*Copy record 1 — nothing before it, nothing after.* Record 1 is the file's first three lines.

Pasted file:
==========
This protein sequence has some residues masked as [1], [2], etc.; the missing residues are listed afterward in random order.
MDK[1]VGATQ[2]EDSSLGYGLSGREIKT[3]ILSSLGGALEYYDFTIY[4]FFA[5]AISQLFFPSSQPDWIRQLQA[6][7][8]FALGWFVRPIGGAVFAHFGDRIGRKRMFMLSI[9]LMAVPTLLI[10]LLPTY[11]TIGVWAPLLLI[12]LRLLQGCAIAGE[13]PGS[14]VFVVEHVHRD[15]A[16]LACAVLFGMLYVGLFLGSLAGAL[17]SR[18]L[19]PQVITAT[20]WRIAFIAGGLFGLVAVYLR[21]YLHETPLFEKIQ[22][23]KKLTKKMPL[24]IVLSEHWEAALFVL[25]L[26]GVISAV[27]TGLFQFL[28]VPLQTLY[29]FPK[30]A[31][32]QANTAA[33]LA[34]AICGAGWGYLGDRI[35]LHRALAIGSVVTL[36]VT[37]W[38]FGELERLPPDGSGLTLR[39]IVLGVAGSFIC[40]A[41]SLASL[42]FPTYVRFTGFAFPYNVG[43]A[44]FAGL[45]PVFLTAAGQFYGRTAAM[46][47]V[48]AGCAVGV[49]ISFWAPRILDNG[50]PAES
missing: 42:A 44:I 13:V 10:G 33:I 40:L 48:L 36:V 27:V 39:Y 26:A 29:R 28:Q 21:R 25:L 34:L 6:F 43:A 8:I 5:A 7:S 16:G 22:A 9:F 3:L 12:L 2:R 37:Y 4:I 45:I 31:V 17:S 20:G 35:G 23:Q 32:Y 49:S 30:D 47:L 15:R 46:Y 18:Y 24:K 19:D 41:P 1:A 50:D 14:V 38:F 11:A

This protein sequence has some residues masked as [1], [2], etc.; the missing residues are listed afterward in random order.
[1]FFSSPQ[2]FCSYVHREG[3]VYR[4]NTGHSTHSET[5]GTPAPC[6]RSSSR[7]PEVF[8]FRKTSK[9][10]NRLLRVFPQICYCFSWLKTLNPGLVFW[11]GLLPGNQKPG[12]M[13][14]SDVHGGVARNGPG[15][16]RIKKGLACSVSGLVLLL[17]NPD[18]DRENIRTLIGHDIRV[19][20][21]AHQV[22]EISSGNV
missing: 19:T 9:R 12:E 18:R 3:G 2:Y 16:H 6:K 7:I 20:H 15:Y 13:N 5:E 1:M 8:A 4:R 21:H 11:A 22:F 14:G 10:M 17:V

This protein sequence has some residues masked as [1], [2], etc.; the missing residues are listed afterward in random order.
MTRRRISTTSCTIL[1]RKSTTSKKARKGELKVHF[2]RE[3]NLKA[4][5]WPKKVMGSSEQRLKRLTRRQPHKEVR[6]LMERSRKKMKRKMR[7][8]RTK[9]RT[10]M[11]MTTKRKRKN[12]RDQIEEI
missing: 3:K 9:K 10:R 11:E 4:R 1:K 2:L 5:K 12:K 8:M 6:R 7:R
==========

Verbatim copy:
This protein sequence has some residues masked as [1], [2], etc.; the missing residues are listed afterward in random order.
MDK[1]VGATQ[2]EDSSLGYGLSGREIKT[3]ILSSLGGALEYYDFTIY[4]FFA[5]AISQLFFPSSQPDWIRQLQA[6][7][8]FALGWFVRPIGGAVFAHFGDRIGRKRMFMLSI[9]LMAVPTLLI[10]LLPTY[11]TIGVWAPLLLI[12]LRLLQGCAIAGE[13]PGS[14]VFVVEHVHRD[15]A[16]LACAVLFGMLYVGLFLGSLAGAL[17]SR[18]L[19]PQVITAT[20]WRIAFIAGGLFGLVAVYLR[21]YLHETPLFEKIQ[22][23]KKLTKKMPL[24]IVLSEHWEAALFVL[25]L[26]GVISAV[27]TGLFQFL[28]VPLQTLY[29]FPK[30]A[31][32]QANTAA[33]LA[34]AICGAGWGYLGDRI[35]LHRALAIGSVVTL[36]VT[37]W[38]FGELERLPPDGSGLTLR[39]IVLGVAGSFIC[40]A[41]SLASL[42]FPTYVRFTGFAFPYNVG[43]A[44]FAGL[45]PVFLTAAGQFYGRTAAM[46][47]V[48]AGCAVGV[49]ISFWAPRILDNG[50]PAES
missing: 42:A 44:I 13:V 10:G 33:I 40:L 48:L 36:V 27:V 39:Y 26:A 29:R 28:Q 21:R 25:L 34:L 6:F 43:A 8:I 5:A 7:S 16:G 22:A 9:F 3:L 12:L 2:R 37:Y 4:I 45:I 31:V 17:S 20:G 35:G 23:Q 32:Y 49:S 30:D 47:L 15:R 46:Y 18:Y 24:K 19:D 41:P 1:A 50:D 14:V 38:F 11:A